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Case Law of the Boards of Appeal

 
 
9.17. Analogy process - envisageable product

The effect of a process manifests itself in the result, i.e. in the product in chemical cases, together with its internal characteristics and the consequences of its history of origin, e.g. quality, yield and economic value. It is well-established that analogy processes are patentable insofar as they provide a novel and inventive product. This is because all the features of the analogy process can only be derived from an effect which is as yet unknown and unsuspected (problem invention). If, on the other hand, the effect is wholly or partially known, e.g. the product is old or is a novel modification of an old structural part, the invention, i.e. the process or the intermediate therefore, should not merely consist of features which are already necessarily and readily derivable from the known part of the effect in an obvious manner having regard to the state of the art (T 119/82, OJ 1984, 217; see also T 65/82, OJ 1983, 327).

According to T 2/83 (OJ 1984, 265), so-called analogy processes in chemistry are only claimable if the problem, i.e. the need to produce certain patentable products as their effect, is not yet within the state of the art.

In T 1131/05 the board deemed a process claim directed to an analogy process to be new and inventive.

T 595/90 (OJ 1994, 695) was concerned with the inventiveness of a product which could be envisaged as such but for which no known method of manufacture existed. Accordingly, a product which could be envisaged as such with all characteristics determining its identity including its properties in use, i.e. an otherwise obvious entity, might nevertheless become non-obvious and claimable as such, if there was no known way or applicable (analogous) method in the art for making it and the claimed methods for its preparation were therefore the first to achieve this and do so in an inventive manner (T 268/98, T 441/02).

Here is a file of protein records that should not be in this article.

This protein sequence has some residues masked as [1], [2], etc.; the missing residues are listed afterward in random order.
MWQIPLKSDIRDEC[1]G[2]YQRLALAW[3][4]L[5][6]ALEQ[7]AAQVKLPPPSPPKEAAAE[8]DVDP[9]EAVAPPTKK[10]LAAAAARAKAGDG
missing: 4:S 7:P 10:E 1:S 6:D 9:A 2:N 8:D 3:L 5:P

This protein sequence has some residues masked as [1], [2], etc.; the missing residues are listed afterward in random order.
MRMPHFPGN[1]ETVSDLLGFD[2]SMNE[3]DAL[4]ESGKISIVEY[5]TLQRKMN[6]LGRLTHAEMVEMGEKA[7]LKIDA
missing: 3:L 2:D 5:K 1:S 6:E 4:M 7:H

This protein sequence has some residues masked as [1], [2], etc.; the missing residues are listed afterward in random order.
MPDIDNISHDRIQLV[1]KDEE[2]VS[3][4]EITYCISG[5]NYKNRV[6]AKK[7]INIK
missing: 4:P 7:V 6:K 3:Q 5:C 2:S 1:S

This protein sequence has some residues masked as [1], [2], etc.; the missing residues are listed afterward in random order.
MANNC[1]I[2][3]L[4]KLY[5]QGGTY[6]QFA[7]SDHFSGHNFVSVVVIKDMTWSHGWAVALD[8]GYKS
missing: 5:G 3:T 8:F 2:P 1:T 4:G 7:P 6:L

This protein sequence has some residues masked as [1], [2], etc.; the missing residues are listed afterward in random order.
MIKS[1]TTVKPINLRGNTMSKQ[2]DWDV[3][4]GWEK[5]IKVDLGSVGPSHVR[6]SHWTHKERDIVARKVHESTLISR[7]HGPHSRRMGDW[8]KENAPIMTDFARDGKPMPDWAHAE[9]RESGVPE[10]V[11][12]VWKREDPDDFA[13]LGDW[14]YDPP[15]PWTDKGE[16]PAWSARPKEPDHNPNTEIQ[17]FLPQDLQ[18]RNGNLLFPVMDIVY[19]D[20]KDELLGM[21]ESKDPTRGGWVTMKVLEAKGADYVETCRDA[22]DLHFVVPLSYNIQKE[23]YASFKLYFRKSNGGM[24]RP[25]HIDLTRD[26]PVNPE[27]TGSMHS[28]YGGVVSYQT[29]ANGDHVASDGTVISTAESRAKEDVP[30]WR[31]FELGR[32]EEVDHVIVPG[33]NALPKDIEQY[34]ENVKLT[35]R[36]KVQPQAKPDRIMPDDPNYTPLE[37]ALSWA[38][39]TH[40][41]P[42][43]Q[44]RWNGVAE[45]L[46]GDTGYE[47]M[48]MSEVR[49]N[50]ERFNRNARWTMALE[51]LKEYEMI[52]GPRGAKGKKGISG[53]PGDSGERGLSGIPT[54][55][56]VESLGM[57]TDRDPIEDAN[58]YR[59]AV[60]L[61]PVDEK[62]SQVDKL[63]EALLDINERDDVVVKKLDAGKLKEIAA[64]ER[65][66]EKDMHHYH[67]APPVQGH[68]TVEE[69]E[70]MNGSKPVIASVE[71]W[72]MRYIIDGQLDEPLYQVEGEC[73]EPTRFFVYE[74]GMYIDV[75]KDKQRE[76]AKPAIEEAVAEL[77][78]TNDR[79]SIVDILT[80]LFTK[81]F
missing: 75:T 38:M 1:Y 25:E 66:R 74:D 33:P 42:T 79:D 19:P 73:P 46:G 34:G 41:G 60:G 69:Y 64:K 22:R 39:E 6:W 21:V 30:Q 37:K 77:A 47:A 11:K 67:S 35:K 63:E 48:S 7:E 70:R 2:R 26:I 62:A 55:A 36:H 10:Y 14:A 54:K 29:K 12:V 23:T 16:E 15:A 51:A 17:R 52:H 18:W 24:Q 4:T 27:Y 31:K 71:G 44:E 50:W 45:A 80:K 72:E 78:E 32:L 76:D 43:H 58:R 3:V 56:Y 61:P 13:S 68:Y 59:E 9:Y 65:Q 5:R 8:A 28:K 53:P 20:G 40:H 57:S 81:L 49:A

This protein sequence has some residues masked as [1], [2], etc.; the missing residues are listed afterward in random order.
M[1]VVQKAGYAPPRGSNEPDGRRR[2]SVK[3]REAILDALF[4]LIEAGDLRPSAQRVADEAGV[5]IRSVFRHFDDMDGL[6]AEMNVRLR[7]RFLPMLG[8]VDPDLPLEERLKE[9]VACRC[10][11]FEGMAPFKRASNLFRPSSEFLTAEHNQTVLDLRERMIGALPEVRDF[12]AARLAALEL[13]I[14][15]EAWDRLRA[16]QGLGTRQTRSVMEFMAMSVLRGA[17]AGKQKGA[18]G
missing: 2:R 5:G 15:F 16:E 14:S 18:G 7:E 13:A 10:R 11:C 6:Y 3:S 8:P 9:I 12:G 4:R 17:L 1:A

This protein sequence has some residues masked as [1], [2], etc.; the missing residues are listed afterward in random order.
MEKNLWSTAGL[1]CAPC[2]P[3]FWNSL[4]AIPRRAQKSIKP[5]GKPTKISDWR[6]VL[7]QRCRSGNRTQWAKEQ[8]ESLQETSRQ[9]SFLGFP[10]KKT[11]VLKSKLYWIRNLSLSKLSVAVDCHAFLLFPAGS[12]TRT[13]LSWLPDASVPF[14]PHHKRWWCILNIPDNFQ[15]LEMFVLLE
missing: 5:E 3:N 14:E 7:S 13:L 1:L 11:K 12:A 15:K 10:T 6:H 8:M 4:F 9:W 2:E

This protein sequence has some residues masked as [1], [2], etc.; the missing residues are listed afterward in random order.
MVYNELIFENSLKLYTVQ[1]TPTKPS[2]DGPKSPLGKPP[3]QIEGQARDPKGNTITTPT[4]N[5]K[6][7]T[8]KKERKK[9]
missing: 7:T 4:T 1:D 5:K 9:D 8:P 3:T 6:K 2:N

In T 803/01 the board concluded that by analogy with T 595/90, the decisive question in the case in point was whether the polylactide in the claimed degree of purity was achievable at the priority date of the application in suit or whether there was an obvious way leading to it. But as this was not the case, the board concluded that the claimed subject-matter involved an inventive step.

In T 233/93 the combination of properties defining the claimed products had been a desideratum which the skilled community had striven to achieve. These properties, however had been considered to be irreconcilable. The board stated that such a desired product, which may appear obvious per se, may be considered non­obvious and be claimable as such, if there is no known method in the art to make it and the claimed methods for its preparation are the first to produce it and do so in an inventive manner (T 1195/00).